Original source : http://www.chacha.com
Coffee Beans are the Pit of a Fruit
Coffee beans sure look like beans. But they're actually the pit of the fruit of the coffee tree. The fruit is like a cherry or berry, and each one usually contains 2 of the stones with their flat sides facing each other.
Kaldi is the Ethiopian goatherd who according to legend discovered coffee. The story goes that Kaldi came upon his herd of goats dancing and acting friskier than normal - while nibbling the berries of coffee bushes. He tried a few himself, and soon joined in the merriment. And so the world's love of coffee was born.
New Yorkers Drink 7 Times More
Speaking of a love of coffee, it turns out that people in some areas drink more of this beverage than others. One study revealed that New Yorkers drink around 6.7 times as much coffee as people in other big cities. Meanwhile, Philadelphians ate about 5 times more pretzels than the rest of us. Who knew?
Bach's Coffee Addiction Cantata
Did you know that Johann Sebastian Bach wrote a mini comic opera about an addiction to coffee? It's commonly known as the Coffee Cantata. But Bach's work was originally named Schweigt Stille, Plaudert Nicht (meaning Be still, stop chattering). The words were written by Picander, and contain such gems as "If I can't drink my bowl of coffee three times daily, then in my torment, I will shrivel up like a piece of roast goat." Who knew there was such an association between goats and coffee?
Webcams Were Invented to Watch a Coffee Pot
What was the first webcam ever? If you answered the coffee webcam, you're right! It all began back in 1991 with a pot of coffee in the University of Cambridge's Computer Science Department. The coffee itself was located in the Trojan Room. But the computer science geeks were scattered throughout the building. "They would often turn up to get some coffee from the pot, only to find it had all been drunk." The webcam solved this problem by grabbing 3 images per minute, so people could instantly figure out if there was fresh coffee to be had.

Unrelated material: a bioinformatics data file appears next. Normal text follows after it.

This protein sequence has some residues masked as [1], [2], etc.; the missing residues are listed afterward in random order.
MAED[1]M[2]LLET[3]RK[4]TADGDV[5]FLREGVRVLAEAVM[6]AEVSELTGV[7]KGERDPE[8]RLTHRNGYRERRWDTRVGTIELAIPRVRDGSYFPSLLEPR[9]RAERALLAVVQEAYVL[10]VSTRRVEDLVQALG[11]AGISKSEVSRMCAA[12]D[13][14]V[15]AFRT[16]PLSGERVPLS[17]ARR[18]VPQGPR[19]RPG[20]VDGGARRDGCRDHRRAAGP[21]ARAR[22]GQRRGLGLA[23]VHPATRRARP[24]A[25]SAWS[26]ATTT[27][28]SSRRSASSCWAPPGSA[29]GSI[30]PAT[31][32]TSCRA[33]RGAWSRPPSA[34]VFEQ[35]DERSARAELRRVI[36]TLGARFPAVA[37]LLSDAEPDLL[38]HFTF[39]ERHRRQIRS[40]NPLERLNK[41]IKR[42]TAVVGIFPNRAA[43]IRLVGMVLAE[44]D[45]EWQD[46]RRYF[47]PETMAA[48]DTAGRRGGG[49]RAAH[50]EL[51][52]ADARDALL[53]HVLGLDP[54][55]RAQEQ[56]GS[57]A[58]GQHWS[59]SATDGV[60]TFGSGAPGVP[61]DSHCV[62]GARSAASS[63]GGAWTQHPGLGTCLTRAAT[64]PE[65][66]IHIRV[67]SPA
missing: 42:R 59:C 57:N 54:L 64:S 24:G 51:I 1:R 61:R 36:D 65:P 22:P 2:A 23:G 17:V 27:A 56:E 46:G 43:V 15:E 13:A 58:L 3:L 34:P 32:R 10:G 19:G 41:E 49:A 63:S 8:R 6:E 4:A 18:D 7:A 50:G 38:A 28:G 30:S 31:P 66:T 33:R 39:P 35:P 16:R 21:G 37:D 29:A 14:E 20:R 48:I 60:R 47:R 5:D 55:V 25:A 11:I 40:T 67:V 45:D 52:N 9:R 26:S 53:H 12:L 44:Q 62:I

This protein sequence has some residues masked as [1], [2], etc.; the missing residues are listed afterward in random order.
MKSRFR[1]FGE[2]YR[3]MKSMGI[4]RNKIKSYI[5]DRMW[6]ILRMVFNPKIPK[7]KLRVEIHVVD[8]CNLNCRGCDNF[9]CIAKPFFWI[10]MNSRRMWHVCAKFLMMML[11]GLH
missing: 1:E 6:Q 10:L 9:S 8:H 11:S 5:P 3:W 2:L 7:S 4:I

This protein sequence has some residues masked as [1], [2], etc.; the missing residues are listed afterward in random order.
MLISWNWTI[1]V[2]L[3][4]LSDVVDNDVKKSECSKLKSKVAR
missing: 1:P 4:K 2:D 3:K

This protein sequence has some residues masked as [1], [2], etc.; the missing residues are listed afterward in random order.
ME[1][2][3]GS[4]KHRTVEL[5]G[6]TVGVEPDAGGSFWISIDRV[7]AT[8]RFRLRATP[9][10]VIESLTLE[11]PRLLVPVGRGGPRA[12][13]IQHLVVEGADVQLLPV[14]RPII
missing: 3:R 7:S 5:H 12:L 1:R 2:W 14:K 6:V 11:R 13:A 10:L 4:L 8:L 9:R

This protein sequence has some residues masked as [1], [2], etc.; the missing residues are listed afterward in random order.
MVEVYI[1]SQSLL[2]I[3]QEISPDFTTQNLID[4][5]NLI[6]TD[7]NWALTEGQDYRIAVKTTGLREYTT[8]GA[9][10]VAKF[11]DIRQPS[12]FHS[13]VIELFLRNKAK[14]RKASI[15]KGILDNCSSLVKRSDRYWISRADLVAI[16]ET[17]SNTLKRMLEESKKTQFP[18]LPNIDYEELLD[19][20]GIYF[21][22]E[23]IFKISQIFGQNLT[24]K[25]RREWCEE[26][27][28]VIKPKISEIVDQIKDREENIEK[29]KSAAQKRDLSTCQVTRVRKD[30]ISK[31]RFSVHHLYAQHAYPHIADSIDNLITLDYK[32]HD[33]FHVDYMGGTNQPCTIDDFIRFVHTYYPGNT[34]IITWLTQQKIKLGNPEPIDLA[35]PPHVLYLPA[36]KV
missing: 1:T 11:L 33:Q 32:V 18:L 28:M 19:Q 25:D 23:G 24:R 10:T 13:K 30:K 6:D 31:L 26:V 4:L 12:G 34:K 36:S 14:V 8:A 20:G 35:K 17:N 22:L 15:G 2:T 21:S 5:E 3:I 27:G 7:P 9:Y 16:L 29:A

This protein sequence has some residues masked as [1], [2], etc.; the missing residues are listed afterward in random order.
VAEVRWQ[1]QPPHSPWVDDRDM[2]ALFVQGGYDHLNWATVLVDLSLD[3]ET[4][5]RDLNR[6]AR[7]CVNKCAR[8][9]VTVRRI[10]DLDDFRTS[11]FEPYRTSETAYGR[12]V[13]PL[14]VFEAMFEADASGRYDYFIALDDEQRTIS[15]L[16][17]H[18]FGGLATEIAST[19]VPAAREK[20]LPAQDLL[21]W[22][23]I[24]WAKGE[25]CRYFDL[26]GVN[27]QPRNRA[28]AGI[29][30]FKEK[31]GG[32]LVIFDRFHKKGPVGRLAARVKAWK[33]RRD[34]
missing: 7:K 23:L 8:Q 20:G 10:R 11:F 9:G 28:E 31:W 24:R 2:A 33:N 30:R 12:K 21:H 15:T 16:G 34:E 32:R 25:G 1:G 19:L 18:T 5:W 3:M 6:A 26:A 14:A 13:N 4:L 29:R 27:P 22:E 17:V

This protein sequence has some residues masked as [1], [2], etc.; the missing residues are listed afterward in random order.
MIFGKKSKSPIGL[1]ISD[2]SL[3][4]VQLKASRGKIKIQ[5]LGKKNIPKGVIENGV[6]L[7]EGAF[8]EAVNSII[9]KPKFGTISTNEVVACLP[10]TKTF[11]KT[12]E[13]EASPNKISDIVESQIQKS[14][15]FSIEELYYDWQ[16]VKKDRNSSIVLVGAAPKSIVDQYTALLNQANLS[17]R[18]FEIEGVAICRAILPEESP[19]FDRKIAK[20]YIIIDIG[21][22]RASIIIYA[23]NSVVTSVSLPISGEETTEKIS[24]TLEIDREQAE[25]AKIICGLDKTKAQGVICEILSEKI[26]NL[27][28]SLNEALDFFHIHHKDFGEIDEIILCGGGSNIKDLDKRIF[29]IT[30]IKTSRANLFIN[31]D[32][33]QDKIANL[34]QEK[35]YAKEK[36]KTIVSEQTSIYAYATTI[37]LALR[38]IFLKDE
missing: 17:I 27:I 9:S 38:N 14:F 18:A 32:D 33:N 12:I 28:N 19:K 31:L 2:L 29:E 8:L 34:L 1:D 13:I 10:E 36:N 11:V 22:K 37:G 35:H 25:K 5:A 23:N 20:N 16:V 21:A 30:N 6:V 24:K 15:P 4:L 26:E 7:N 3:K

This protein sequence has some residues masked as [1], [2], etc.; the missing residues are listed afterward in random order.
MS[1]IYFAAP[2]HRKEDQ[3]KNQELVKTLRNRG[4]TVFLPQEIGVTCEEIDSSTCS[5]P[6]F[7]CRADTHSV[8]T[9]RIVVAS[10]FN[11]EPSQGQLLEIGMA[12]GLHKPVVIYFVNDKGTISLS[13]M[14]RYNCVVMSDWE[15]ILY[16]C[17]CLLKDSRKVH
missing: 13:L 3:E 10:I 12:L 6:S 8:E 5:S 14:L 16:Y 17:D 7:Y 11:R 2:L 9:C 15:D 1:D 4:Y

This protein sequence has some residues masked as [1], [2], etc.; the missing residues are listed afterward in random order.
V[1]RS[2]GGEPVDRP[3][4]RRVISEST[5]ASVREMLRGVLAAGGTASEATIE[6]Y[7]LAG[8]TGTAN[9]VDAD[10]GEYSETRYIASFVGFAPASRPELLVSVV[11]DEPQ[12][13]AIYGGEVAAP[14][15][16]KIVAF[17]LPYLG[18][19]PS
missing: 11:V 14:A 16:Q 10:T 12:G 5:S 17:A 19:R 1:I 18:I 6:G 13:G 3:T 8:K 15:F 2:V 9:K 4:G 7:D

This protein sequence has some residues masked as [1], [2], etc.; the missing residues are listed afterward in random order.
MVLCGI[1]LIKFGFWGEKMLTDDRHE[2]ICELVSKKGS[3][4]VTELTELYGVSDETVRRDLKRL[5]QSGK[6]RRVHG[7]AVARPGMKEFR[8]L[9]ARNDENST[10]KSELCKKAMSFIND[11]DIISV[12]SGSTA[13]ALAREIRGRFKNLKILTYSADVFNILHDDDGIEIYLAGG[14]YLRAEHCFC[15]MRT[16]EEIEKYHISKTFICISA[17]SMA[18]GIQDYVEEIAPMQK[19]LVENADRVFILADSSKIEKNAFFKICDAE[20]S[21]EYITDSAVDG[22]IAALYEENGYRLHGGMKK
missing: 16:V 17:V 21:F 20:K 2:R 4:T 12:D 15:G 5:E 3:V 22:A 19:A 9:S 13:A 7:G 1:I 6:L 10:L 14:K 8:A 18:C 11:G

No More Beer For Breakfast
If you're like many people nowadays, you like to start your mornings with a jolt of coffee at breakfast. But if you had been around in Colonial times, you may not have had that option. Back then, beer was the breakfast drink of choice. It was safer to drink than most water, and coffee was more of a luxury item.
Teddy Roosevelt Biggest Coffee Drinker
No matter how much of a dedicated coffee drinker you are, it's unlikely that you would have been a match for President Theodore Roosevelt. His love of coffee is legendary. He's rumored to have drunk at least a gallon of coffee every day.
There is a Coffee Belt
You can't grow coffee just anywhere. The Bean Belt is the name for the latitudes in which coffee can be grown. It encompasses the area between the Tropics of Cancer and Capricorn. Hawaii is the only state in the US which commercially grows coffee plants.
Grounds For Divorce